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Keywords:

  • cartilage;
  • estrogen;
  • osteoarthritis;
  • proteoglycans

Abstract

Aims: To investigate the effects of ovariectomy and estrogen replacement therapy (ERT) on the structural integrity and proteoglycan (PG) content of articular cartilage (AC) and bone mineral density (BMD) in an ovine model of osteoarthritis (OA) induced by meniscectomy.

Method:  Thirty aged ewes were used for the study. Six had ovariectomy alone (OVX), 6 meniscectomy alone (OA) and 12 ovariectomy and meniscectomy (OVX + OA). Six of the (OVX + OA) sheep received Femtran-50 (3M) estrogen (50 µg/day) patches (OVX + OA + ERT). Six animals were used as non-operated controls (NOC). Three months post-surgery all animals were sacrificed, the stifle joints dissected through the site of lesions, and coronal sections of the lateral femoral condyle (LFC) and lateral tibial plateau (LTP) were cut which were each subdivided into inner (I), middle (M) and outer (O) zones. Toluidine blue stained sections were examined using a modified Mankin scoring system, and AC–PG content determined via computer image analysis.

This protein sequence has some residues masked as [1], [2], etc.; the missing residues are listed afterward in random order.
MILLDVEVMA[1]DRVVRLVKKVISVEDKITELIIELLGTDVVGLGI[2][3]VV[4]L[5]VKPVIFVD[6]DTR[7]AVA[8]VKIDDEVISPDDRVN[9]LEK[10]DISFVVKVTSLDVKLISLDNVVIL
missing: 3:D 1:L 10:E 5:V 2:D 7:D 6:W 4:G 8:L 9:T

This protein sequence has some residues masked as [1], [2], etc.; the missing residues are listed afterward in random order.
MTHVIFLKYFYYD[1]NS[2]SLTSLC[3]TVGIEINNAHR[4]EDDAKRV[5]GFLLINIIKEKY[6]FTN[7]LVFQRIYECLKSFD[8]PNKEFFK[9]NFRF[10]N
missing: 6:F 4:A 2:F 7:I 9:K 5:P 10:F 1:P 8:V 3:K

Results:  There were no significant differences between lesion scores among the OA, OVX + OA and OVX + OA + ERT groups, yet all had significantly higher scores than NOC and OVX in each region (P < 0.005). Computer image analysis of PG content in stained sections showed no difference between OVX and NOC. However, in LFC-AC the loss of PG was highest in the OVX + OA group (P < 0.005) compared to the NOC or OVX groups. The bone mineral density (BMD) of the LFC averaged for all zones was higher in the OVX + OA + ERT group than the OVX + OA group (P < 0.02) with the most significant rise being in the I-zone (P < 0.002). Significantly in this same zone of the OVX + OA + ERT group the AC-PG content was higher than in the corresponding zone of the OVX + OA group (P < 0.05).

Conclusions:  While ERT did not reduce the focal AC lesions scores in the lateral compartment of this OA model it did mitigate the loss of PG from adjacent joint cartilage and increase the bone mineral density (BMD), especially in the I-zone. These findings are consistent with epidemiological studies which suggest that ERT may slow the progression of OA in postmenopausal women.